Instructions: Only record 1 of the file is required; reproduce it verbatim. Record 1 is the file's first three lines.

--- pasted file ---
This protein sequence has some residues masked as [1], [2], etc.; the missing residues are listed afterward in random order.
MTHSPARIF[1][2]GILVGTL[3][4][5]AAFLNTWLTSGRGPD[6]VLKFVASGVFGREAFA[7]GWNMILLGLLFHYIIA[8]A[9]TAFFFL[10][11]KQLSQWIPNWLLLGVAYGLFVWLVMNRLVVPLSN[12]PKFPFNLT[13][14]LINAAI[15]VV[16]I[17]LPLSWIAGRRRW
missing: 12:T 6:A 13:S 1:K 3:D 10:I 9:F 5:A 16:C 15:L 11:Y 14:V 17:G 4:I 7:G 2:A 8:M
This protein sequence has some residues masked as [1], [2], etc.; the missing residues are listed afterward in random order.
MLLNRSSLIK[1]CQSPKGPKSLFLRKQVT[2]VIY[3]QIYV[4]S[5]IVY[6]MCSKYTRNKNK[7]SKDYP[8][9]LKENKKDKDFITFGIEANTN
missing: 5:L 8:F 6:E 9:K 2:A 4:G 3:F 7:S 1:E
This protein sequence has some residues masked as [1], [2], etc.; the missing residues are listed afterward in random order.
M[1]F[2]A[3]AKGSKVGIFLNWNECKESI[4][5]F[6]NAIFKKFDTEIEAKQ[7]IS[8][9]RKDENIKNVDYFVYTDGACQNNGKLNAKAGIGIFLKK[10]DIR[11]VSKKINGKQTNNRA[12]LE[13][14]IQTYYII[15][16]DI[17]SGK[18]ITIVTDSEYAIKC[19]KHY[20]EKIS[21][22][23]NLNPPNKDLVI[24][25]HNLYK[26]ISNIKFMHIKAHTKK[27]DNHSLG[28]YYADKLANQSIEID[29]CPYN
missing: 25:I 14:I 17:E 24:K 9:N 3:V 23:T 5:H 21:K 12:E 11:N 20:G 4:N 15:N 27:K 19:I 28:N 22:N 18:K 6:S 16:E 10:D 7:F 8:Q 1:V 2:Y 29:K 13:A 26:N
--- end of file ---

This protein sequence has some residues masked as [1], [2], etc.; the missing residues are listed afterward in random order.
MTHSPARIF[1][2]GILVGTL[3][4][5]AAFLNTWLTSGRGPD[6]VLKFVASGVFGREAFA[7]GWNMILLGLLFHYIIA[8]A[9]TAFFFL[10][11]KQLSQWIPNWLLLGVAYGLFVWLVMNRLVVPLSN[12]PKFPFNLT[13][14]LINAAI[15]VV[16]I[17]LPLSWIAGRRRW
missing: 12:T 6:A 13:S 1:K 3:D 10:I 9:F 5:A 16:C 15:L 11:Y 14:V 17:G 4:I 7:G 2:A 8:M